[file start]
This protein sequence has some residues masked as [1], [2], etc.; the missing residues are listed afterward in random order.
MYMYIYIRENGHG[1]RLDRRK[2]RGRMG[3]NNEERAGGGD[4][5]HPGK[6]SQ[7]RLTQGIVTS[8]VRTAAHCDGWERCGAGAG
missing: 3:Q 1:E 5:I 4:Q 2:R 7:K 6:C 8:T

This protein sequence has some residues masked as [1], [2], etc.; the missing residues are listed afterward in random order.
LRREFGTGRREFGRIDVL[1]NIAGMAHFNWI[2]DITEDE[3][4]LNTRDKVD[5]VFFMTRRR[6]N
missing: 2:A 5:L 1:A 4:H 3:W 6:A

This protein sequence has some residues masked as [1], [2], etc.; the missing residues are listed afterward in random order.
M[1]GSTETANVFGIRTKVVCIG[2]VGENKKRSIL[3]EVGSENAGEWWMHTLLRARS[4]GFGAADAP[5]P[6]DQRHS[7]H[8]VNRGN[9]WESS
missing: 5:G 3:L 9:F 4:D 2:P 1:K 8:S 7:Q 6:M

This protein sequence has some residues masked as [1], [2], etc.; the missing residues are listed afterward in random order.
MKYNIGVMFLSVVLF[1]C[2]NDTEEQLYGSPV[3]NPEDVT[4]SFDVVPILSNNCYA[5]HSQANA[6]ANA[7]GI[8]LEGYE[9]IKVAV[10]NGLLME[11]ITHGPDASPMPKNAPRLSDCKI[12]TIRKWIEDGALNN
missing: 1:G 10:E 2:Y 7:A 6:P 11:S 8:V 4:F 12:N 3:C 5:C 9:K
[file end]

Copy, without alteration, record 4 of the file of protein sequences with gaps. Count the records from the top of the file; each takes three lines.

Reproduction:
This protein sequence has some residues masked as [1], [2], etc.; the missing residues are listed afterward in random order.
MKYNIGVMFLSVVLF[1]C[2]NDTEEQLYGSPV[3]NPEDVT[4]SFDVVPILSNNCYA[5]HSQANA[6]ANA[7]GI[8]LEGYE[9]IKVAV[10]NGLLME[11]ITHGPDASPMPKNAPRLSDCKI[12]TIRKWIEDGALNN
missing: 1:G 10:E 2:Y 7:A 6:P 11:S 8:V 4:F 12:N 3:C 5:C 9:K